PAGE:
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Permafrost ice a Quaternary climate archive?

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Citation:
Meyer, H. , Derevyagin, A. Y. , Opel, T. , Schwamborn, G. , Schirrmeister, L. and Hubberten, H. W. (2009): Permafrost ice a Quaternary climate archive? , Jahrestagung der Arbeitsgemeinschaft Stabile Isotope, 5.-7. Oktober 2009, Alfred-Wegener-Institut für Polar- und Meeresforschung in Potsdam. .
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Abstract:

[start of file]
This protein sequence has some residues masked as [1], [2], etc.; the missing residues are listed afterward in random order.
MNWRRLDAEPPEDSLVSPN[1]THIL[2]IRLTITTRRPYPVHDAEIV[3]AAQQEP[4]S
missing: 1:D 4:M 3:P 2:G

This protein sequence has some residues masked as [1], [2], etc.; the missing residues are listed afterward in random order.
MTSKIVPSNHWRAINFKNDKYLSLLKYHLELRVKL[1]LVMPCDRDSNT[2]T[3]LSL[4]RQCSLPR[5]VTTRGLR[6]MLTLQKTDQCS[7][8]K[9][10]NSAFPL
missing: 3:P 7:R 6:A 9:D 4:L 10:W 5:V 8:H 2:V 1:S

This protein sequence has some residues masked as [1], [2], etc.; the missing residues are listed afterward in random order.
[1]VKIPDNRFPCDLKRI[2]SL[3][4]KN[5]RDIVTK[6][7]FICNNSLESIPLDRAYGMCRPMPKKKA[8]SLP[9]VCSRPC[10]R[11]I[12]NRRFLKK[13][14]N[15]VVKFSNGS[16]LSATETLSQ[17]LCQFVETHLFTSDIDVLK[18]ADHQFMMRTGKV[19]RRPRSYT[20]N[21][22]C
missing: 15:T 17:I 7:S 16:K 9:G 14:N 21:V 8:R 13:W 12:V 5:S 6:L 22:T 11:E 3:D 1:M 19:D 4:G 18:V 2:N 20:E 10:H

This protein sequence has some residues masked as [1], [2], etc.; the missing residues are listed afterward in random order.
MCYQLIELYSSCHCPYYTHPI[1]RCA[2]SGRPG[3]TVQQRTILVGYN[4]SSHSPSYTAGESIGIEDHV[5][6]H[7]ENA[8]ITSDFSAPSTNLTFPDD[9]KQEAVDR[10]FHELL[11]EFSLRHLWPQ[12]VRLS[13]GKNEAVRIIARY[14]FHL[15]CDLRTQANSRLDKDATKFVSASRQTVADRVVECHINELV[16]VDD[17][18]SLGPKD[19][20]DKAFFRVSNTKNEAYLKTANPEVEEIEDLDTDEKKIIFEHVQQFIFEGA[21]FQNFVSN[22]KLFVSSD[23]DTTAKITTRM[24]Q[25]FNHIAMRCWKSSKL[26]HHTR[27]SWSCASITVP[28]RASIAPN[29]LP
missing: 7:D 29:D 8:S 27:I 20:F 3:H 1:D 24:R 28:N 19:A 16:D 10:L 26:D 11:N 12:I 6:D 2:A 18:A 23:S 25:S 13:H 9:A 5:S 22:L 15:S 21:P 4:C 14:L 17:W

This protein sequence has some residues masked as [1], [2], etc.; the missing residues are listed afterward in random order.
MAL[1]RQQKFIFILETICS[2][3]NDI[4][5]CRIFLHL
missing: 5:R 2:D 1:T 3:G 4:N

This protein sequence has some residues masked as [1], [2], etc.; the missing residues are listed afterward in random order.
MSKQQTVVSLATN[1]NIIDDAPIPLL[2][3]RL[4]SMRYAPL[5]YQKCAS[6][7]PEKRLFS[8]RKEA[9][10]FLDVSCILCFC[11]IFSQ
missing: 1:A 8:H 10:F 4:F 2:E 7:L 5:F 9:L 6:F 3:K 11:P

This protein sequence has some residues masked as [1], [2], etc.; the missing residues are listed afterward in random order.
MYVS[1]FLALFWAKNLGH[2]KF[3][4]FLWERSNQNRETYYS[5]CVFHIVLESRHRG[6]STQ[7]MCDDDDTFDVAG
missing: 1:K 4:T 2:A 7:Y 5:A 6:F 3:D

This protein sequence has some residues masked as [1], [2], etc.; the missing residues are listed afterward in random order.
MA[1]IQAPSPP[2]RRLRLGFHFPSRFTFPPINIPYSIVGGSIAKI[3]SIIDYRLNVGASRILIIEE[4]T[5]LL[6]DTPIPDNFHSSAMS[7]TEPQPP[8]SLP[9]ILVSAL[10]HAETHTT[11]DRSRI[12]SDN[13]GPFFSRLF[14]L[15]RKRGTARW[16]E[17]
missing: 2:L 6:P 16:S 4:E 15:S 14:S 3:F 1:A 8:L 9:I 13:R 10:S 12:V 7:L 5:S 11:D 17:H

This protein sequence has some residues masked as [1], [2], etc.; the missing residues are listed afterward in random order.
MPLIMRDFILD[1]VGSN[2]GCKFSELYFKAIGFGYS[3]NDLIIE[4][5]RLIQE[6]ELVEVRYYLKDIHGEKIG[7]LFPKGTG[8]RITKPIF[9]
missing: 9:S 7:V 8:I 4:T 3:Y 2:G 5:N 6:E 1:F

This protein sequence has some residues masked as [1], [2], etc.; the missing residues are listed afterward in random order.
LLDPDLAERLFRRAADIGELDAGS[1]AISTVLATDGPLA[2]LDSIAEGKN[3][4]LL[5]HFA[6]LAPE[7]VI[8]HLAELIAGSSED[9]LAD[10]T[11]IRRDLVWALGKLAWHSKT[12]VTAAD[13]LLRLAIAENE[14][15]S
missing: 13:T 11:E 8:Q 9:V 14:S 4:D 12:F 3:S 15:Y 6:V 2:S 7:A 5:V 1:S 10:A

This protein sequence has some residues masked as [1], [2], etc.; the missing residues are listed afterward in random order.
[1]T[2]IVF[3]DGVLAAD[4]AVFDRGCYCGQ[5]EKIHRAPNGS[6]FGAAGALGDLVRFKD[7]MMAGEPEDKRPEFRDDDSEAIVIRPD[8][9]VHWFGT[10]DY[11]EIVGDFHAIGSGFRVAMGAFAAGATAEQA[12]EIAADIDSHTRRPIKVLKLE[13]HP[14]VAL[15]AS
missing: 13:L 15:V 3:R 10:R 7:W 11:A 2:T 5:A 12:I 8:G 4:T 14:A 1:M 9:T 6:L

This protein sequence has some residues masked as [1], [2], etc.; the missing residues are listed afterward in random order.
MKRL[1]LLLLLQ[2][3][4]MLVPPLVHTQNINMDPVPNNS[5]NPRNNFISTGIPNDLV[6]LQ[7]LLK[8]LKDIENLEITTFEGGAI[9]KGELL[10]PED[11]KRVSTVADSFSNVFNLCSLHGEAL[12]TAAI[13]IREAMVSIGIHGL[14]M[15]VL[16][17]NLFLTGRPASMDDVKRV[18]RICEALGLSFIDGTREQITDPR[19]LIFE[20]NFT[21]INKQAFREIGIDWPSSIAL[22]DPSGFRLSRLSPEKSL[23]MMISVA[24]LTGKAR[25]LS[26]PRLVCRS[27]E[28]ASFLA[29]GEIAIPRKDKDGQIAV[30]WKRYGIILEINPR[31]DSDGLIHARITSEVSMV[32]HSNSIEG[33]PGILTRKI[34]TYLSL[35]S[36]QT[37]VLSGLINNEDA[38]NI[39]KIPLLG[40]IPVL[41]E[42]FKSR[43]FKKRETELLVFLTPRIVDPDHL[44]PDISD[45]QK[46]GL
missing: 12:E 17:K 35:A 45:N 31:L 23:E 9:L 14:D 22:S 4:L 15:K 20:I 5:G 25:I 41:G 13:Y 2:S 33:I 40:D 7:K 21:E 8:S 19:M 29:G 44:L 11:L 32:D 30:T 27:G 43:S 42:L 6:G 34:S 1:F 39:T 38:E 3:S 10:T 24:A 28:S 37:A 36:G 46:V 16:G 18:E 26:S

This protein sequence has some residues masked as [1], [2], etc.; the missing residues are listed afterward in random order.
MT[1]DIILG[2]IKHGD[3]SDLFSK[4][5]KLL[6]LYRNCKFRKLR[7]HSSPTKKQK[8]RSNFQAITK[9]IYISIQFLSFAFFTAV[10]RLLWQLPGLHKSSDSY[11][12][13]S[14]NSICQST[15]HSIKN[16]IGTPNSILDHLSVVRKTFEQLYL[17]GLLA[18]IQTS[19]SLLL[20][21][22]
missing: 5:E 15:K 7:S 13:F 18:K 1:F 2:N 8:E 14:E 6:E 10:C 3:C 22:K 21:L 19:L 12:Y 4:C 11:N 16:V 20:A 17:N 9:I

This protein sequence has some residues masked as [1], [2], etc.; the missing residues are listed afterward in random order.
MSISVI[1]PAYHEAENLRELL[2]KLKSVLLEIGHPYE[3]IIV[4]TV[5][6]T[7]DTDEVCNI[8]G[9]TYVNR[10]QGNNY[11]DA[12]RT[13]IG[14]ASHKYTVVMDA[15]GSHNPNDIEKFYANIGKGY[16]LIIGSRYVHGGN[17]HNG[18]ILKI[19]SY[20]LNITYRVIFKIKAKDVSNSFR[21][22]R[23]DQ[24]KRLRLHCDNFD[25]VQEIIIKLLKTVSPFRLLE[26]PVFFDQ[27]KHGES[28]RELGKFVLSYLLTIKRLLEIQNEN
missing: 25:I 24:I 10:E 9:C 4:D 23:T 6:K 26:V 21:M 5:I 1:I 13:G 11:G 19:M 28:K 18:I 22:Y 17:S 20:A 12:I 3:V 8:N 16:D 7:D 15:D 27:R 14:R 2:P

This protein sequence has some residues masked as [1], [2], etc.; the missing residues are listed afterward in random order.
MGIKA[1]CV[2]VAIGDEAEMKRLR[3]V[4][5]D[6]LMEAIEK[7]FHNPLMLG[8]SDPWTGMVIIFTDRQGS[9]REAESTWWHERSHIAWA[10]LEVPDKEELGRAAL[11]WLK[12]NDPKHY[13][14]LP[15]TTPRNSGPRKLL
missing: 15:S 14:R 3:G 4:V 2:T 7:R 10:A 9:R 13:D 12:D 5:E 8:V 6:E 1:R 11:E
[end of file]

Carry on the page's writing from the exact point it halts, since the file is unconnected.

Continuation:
Permafrost regions are known to be susceptible to recent climate warming particularly with regard to positive feedback mechanisms (e.g. by the potential release of stored carbon) from permafrost. However, little is known about the potential of permafrost ice so called ground ice to store climate and environmental changes. Stable water isotope methods can under certain circumstances reveal climate information from permafrost ice and trace the changes through time. Stable water isotopes (δD, δ18O) are well established as mostly relative paleotemperature proxies for climate studies related to ice caps and glaciers in Greenland, Antarctica and other parts of the world. For permafrost research, the water isotopes have yet been underutilized.Ground ice is defined as all types of ice contained in frozen or freezing ground, including pore ice, segregated ice, as well as ice wedge ice. Ice wedges are most promising as paleoclimate archives. They are distinctive due to their vertically-oriented foliations and air bubbles. Ice wedges form as winter thermal contraction cracks are periodically filled by surface water (mainly from snow melt), which quickly (re)freezes at negative ground temperatures. The seasonality of thermal contraction cracking and of the infill of frost cracks are generally related to winter and spring, respectively. Ice wedges are, thus, assumed to be indicative of winter climate conditions. The processes involved are most likely free of any fractionation during freezing. Segregated ice forms by the process of ice segregation (motion of ground water in the sediment column towards a freezing front). Segregated ice is rather a mixture of winter and summer precipitation, which additionally has undergone fractionation during freezing. One must bear in mind that ground water in permafrost regions is mostly related to the active layer (a sub meter to meter thick layer, which melts in summer and freezes in winter). A third type of ground ice, so called pore ice also known as ice cement, is also intrasedimental ice occurring in the pores of soils, which was formed in situ (without water migration towards a freezing front). This type of ice is typical for relatively coarse-grained sediment. Here, also ground water is the main water source. All these different types of ground ice have a different genetic background, which can be traced by stable isotope methods. This includes the type of water involved (e.g. summer vs. winter precipitation, with relevant isotopic composition) as well as the amount of fractionation occurring during phase transitions in the water cycle. Under favorable conditions (such as minimal fractionation during freezing) the stable isotope composition of these different types of ground ice can be used as paleo archive: (1) for the differentiation of stratigraphical units i.e. Holocene ground ice being generally 3 to 7 heavier in δ18O than Pleistocene ground ice, (2) as centennial-scale climate archives for paleotemperature reconstruction as well as indication of (3) changing atmospheric moisture sources from climate-relevant d excess (d excess = δD-8*δ18O) records. In this paper, we tackle the potential of the different types of ground ice from Siberian and North American permafrost to trace past climate changes from relative isotope variations in intrasedimental ice to a detailed high-resolution winter climate record from Alaskan ice wedges for the Late Glacial-Holocene transition.

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